Evidence Behind the Use of Nandrolone in TRT Protocols to Mitigate Side Effects and Reduce Joint Pain.

While testosterone is considered an anabolic androgenic steroid, it has not been saddled with the social stigma that other, similar medications have, such as: Nandrolone, stanozolol, oxandrolone, and methenolone. With the increasing rise in incidence of male hypogonadism, and the growing knowledge of the roles for testosterone in male health, other pharmacological steroid compounds should be evaluated to either supplement, and/or replace testosterone in the treatment of male health.

Unfortunately, numerous well-published media reports dealing with anabolic steroids in professional and Olympic athletes have brought a cloud of speculation and doubt regarding use of these “illicit” medications. The fact that these anabolic steroid medications are banned by numerous athletic associations such as the International Olympic Committee as well as the National Football and Basketball Associations and Major League Baseball, further re-enforces the public perception that these medications should not be used under any circumstances. These perceptions were enhanced by the passage of the Anabolic Steroid Control Act of 2004 that listed anabolic steroids as schedule III-controlled substances—similar to ketamine, opiates and morphine. This policy mandated that a physician prescription was necessary to obtain the medication; further challenging the opinion of the general public. As such, it is tempting to speculate that investigations into alternatives to testosterone therapy have been slowed by societal stigma and perception.

Nandrolone is a hormone that bears similarity in chemical appearance to testosterone. The only major difference between the two molecules is a single methyl group. Nandrolone has a higher greater binding affinity to androgen receptors with reduced androgenic activity.

Many adverse side effects of testosterone are caused by its conversion to estrogen. Although nandrolone also undergoes aromatization into estradiol, it aromatizes at a rate of only about 20% of that of testosterone or possibly even less; one study found virtually no aromatization of nandrolone in men. Therefore, careful blending of testosterone with nandrolone can mitigate adverse estrogenic side effects.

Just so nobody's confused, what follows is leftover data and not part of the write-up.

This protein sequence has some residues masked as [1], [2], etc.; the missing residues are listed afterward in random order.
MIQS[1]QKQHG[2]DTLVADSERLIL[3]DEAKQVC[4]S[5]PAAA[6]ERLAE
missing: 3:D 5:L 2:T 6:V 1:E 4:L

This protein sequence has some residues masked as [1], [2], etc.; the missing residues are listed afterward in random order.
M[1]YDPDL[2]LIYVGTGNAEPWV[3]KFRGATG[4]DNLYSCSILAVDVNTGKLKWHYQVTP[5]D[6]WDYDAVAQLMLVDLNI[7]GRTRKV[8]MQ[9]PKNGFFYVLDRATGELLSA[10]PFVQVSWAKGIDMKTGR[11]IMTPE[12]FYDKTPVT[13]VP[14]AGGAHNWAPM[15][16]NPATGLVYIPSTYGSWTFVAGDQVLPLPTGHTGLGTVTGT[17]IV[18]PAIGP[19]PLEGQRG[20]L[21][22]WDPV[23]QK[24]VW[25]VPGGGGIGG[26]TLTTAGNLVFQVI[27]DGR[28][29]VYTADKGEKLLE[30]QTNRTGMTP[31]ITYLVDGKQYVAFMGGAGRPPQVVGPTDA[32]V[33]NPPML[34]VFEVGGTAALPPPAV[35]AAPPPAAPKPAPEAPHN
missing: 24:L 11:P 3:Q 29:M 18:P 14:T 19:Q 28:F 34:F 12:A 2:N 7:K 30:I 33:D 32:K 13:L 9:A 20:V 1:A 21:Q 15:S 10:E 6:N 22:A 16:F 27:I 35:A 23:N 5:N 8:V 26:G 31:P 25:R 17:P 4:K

Additionally, many adverse side effects of testosterone are caused by the actions of 5 alpha reductase on testosterone producing Dihydrotestosterone (DHT). DHT binds to androgen receptors in the hair follicles, which, for some people, can cause alopecia (hair loss). Additionally, DHT binds to androgen receptors in the prostate, which, for some people, can cause benign prostate hyperplasia (enlarged prostate). Nandrolone is reduced by 5 alpha reductase into dihydronandrolone (DNT), which has a significantly lower binding affinity to the androgen receptor. Therefore, careful blending of testosterone with nandrolone can mitigate adverse side effects caused by DHT.

Furthermore, for decades, nandrolone has purported and been evangelized by countless users to significantly reduce joint pain. Although limited data exists, anecdotal and empirical evidence has been used to suggest that nandrolone may reduce inflammation of tendons, and increase synovial fluid production in the joints, mitigating problems in these areas. Therefore, utilizing nandrolone in your TRT regimen may reduce joint and tendon pain.

Years of unwarranted stigma have caused the medical community to ignore the potential benefits of this extraordinary compound. and has over 20 years’ experience blending testosterone with nandrolone, and other beneficial compounds, to mitigate side effects and optimize the way people look and feel. If you experience estrogenic side effects, or joint pain, consider utilizing nandrolone in your next TRT protocol.

1. Pan MM, Kovac JR. Beyond testosterone cypionate: evidence behind the use of nandrolone in male health and wellness. Transl Androl Urol. 2016;5(2):213-219. doi:10.21037/tau.2016.03.03

2. Llewellyn (2011). Anabolics. Molecular Nutrition Llc. pp. 402–412, 193–194. ISBN 978-0-9828280-1-4.

3. Partha Sardar, Ayan Jha, Deeptarka Roy, Uddalak Majumdar, Pradipta Guha, Sabyasachi Roy, Ramtanu Banerjee, Amit Kumar Banerjee & Dipanjan Bandyopadhyay (2010) Therapeutic Effects of Nandrolone and Testosterone in Adult Male HIV Patients With AIDS Wasting Syndrome (AWS): A Randomized, Double-Blind, Placebo-Controlled Trial, HIV Clinical Trials, 11:4, 220-229, DOI: 10.1310/hct1104-220

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